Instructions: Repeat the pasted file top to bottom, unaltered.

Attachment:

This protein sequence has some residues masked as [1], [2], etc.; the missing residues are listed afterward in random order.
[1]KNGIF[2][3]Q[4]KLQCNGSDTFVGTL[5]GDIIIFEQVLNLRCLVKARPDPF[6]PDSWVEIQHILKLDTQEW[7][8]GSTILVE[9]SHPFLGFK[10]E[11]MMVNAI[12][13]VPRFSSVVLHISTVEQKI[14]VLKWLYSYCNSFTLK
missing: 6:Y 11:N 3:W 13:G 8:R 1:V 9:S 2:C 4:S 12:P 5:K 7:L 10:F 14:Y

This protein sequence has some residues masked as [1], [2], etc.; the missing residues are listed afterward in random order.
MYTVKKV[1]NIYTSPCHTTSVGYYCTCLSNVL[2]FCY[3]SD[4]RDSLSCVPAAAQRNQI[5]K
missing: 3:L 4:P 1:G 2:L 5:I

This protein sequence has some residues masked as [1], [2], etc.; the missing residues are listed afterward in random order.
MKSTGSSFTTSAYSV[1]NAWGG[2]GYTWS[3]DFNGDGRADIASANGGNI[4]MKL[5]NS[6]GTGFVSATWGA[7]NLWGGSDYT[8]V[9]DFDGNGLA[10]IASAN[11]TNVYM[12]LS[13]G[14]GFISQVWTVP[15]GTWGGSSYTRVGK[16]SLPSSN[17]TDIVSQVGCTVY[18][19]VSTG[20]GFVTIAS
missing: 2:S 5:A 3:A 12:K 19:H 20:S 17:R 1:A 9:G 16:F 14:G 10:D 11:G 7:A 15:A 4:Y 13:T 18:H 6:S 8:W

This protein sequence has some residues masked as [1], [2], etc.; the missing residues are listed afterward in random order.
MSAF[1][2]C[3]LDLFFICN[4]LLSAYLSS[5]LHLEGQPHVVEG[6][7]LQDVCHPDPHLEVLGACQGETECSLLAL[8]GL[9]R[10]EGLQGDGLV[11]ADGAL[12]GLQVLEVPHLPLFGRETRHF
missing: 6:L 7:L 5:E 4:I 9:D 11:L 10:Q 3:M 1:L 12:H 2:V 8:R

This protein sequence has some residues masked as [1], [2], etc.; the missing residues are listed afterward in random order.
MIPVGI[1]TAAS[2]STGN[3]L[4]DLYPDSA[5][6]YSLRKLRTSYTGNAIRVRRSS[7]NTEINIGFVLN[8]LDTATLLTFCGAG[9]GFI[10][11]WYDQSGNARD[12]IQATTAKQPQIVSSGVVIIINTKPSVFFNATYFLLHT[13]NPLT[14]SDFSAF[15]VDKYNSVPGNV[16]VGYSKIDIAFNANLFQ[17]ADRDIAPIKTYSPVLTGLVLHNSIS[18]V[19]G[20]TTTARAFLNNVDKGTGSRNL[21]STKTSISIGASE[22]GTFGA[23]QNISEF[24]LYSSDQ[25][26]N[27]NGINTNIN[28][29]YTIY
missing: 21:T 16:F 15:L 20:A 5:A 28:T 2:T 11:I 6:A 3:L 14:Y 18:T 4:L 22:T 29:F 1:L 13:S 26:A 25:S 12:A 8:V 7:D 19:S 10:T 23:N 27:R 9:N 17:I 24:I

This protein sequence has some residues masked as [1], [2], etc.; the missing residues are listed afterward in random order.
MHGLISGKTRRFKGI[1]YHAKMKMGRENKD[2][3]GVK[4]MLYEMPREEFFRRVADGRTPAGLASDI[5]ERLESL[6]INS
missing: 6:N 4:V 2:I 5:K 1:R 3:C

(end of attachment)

This protein sequence has some residues masked as [1], [2], etc.; the missing residues are listed afterward in random order.
[1]KNGIF[2][3]Q[4]KLQCNGSDTFVGTL[5]GDIIIFEQVLNLRCLVKARPDPF[6]PDSWVEIQHILKLDTQEW[7][8]GSTILVE[9]SHPFLGFK[10]E[11]MMVNAI[12][13]VPRFSSVVLHISTVEQKI[14]VLKWLYSYCNSFTLK
missing: 6:Y 11:N 3:W 13:G 8:R 1:V 9:S 2:C 4:S 12:P 5:K 7:L 10:F 14:Y

This protein sequence has some residues masked as [1], [2], etc.; the missing residues are listed afterward in random order.
MYTVKKV[1]NIYTSPCHTTSVGYYCTCLSNVL[2]FCY[3]SD[4]RDSLSCVPAAAQRNQI[5]K
missing: 3:L 4:P 1:G 2:L 5:I

This protein sequence has some residues masked as [1], [2], etc.; the missing residues are listed afterward in random order.
MKSTGSSFTTSAYSV[1]NAWGG[2]GYTWS[3]DFNGDGRADIASANGGNI[4]MKL[5]NS[6]GTGFVSATWGA[7]NLWGGSDYT[8]V[9]DFDGNGLA[10]IASAN[11]TNVYM[12]LS[13]G[14]GFISQVWTVP[15]GTWGGSSYTRVGK[16]SLPSSN[17]TDIVSQVGCTVY[18][19]VSTG[20]GFVTIAS
missing: 2:S 5:A 3:A 12:K 19:H 20:S 17:R 1:A 9:G 16:F 14:G 10:D 11:G 7:A 15:A 4:Y 13:T 18:H 6:S 8:W

This protein sequence has some residues masked as [1], [2], etc.; the missing residues are listed afterward in random order.
MSAF[1][2]C[3]LDLFFICN[4]LLSAYLSS[5]LHLEGQPHVVEG[6][7]LQDVCHPDPHLEVLGACQGETECSLLAL[8]GL[9]R[10]EGLQGDGLV[11]ADGAL[12]GLQVLEVPHLPLFGRETRHF
missing: 6:L 7:L 5:E 4:I 9:D 11:L 10:Q 3:M 1:L 12:H 2:V 8:R

This protein sequence has some residues masked as [1], [2], etc.; the missing residues are listed afterward in random order.
MIPVGI[1]TAAS[2]STGN[3]L[4]DLYPDSA[5][6]YSLRKLRTSYTGNAIRVRRSS[7]NTEINIGFVLN[8]LDTATLLTFCGAG[9]GFI[10][11]WYDQSGNARD[12]IQATTAKQPQIVSSGVVIIINTKPSVFFNATYFLLHT[13]NPLT[14]SDFSAF[15]VDKYNSVPGNV[16]VGYSKIDIAFNANLFQ[17]ADRDIAPIKTYSPVLTGLVLHNSIS[18]V[19]G[20]TTTARAFLNNVDKGTGSRNL[21]STKTSISIGASE[22]GTFGA[23]QNISEF[24]LYSSDQ[25][26]N[27]NGINTNIN[28][29]YTIY
missing: 21:T 16:F 15:L 20:A 5:A 28:T 2:T 11:I 6:A 3:L 14:Y 18:T 4:L 22:T 29:F 1:L 13:S 26:A 25:S 12:A 8:V 7:D 19:S 10:T 23:N 27:R 9:N 17:I 24:I

This protein sequence has some residues masked as [1], [2], etc.; the missing residues are listed afterward in random order.
MHGLISGKTRRFKGI[1]YHAKMKMGRENKD[2][3]GVK[4]MLYEMPREEFFRRVADGRTPAGLASDI[5]ERLESL[6]INS
missing: 6:N 4:V 2:I 5:K 1:R 3:C